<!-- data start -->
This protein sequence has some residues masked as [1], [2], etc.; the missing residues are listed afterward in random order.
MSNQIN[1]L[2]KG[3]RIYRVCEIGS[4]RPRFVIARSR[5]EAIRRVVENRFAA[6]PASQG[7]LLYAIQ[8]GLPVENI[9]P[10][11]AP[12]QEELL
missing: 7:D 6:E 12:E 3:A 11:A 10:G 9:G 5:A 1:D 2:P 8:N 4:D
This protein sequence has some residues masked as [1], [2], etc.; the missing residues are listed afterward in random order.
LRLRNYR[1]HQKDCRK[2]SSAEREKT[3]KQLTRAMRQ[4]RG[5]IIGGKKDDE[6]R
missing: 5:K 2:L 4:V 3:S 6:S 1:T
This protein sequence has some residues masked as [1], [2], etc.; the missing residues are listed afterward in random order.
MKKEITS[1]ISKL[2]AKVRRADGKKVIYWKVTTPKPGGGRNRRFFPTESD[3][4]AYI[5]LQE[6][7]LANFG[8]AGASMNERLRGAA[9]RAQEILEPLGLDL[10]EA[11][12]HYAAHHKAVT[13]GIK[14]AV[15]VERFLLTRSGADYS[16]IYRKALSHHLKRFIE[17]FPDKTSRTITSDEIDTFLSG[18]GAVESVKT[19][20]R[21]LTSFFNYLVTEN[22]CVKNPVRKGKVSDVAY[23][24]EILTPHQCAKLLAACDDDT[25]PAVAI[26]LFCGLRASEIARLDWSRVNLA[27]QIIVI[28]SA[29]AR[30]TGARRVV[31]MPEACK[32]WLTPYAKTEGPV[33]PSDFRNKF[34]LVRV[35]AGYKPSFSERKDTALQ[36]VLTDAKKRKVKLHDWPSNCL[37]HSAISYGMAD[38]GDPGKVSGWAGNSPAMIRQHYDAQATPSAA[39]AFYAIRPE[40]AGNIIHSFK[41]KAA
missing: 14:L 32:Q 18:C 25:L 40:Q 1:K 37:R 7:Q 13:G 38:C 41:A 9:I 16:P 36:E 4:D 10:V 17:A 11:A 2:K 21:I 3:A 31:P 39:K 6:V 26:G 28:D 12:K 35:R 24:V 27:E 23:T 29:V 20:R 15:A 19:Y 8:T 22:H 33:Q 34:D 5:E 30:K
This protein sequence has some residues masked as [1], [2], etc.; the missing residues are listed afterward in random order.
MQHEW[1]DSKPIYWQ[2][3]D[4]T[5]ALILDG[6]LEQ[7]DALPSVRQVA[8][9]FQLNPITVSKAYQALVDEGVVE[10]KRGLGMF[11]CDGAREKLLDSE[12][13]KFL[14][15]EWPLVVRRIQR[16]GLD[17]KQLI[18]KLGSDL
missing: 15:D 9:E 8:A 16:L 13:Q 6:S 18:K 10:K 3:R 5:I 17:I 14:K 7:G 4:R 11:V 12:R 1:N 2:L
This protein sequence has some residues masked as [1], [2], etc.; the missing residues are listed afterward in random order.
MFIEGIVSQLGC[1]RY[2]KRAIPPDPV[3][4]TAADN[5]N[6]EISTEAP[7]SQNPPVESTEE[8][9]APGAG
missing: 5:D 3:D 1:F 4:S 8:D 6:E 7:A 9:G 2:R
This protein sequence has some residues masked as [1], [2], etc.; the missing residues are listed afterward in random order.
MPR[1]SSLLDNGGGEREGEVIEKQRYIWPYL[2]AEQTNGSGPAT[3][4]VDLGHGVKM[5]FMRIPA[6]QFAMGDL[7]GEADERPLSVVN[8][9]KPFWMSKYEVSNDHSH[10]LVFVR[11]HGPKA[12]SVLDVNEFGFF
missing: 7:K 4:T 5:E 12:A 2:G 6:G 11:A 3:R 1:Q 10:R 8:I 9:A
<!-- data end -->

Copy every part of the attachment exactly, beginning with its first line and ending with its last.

This protein sequence has some residues masked as [1], [2], etc.; the missing residues are listed afterward in random order.
MSNQIN[1]L[2]KG[3]RIYRVCEIGS[4]RPRFVIARSR[5]EAIRRVVENRFAA[6]PASQG[7]LLYAIQ[8]GLPVENI[9]P[10][11]AP[12]QEELL
missing: 7:D 6:E 12:E 3:A 11:A 10:G 9:G 5:A 1:D 2:P 8:N 4:D
This protein sequence has some residues masked as [1], [2], etc.; the missing residues are listed afterward in random order.
LRLRNYR[1]HQKDCRK[2]SSAEREKT[3]KQLTRAMRQ[4]RG[5]IIGGKKDDE[6]R
missing: 5:K 2:L 4:V 3:S 6:S 1:T
This protein sequence has some residues masked as [1], [2], etc.; the missing residues are listed afterward in random order.
MKKEITS[1]ISKL[2]AKVRRADGKKVIYWKVTTPKPGGGRNRRFFPTESD[3][4]AYI[5]LQE[6][7]LANFG[8]AGASMNERLRGAA[9]RAQEILEPLGLDL[10]EA[11][12]HYAAHHKAVT[13]GIK[14]AV[15]VERFLLTRSGADYS[16]IYRKALSHHLKRFIE[17]FPDKTSRTITSDEIDTFLSG[18]GAVESVKT[19][20]R[21]LTSFFNYLVTEN[22]CVKNPVRKGKVSDVAY[23][24]EILTPHQCAKLLAACDDDT[25]PAVAI[26]LFCGLRASEIARLDWSRVNLA[27]QIIVI[28]SA[29]AR[30]TGARRVV[31]MPEACK[32]WLTPYAKTEGPV[33]PSDFRNKF[34]LVRV[35]AGYKPSFSERKDTALQ[36]VLTDAKKRKVKLHDWPSNCL[37]HSAISYGMAD[38]GDPGKVSGWAGNSPAMIRQHYDAQATPSAA[39]AFYAIRPE[40]AGNIIHSFK[41]KAA
missing: 14:L 32:Q 18:C 25:L 40:Q 1:K 37:R 7:Q 13:G 38:C 41:A 9:I 16:P 36:E 4:D 10:V 17:A 11:A 2:K 21:I 3:A 31:P 39:K 6:V 26:G 28:D 12:K 35:R 24:V 27:E 23:T 29:V 20:R 15:A 19:Y 8:T 22:H 33:Q 34:D 5:E 30:K
This protein sequence has some residues masked as [1], [2], etc.; the missing residues are listed afterward in random order.
MQHEW[1]DSKPIYWQ[2][3]D[4]T[5]ALILDG[6]LEQ[7]DALPSVRQVA[8][9]FQLNPITVSKAYQALVDEGVVE[10]KRGLGMF[11]CDGAREKLLDSE[12][13]KFL[14][15]EWPLVVRRIQR[16]GLD[17]KQLI[18]KLGSDL
missing: 15:D 9:E 8:A 16:L 13:Q 6:S 18:K 10:K 3:R 5:I 17:I 14:K 7:G 4:R 11:V 12:R 1:N 2:L
This protein sequence has some residues masked as [1], [2], etc.; the missing residues are listed afterward in random order.
MFIEGIVSQLGC[1]RY[2]KRAIPPDPV[3][4]TAADN[5]N[6]EISTEAP[7]SQNPPVESTEE[8][9]APGAG
missing: 5:D 3:D 1:F 4:S 8:D 6:E 7:A 9:G 2:R
This protein sequence has some residues masked as [1], [2], etc.; the missing residues are listed afterward in random order.
MPR[1]SSLLDNGGGEREGEVIEKQRYIWPYL[2]AEQTNGSGPAT[3][4]VDLGHGVKM[5]FMRIPA[6]QFAMGDL[7]GEADERPLSVVN[8][9]KPFWMSKYEVSNDHSH[10]LVFVR[11]HGPKA[12]SVLDVNEFGFF
missing: 7:K 4:T 5:E 12:A 2:G 6:G 11:A 3:R 1:Q 10:R 8:I 9:A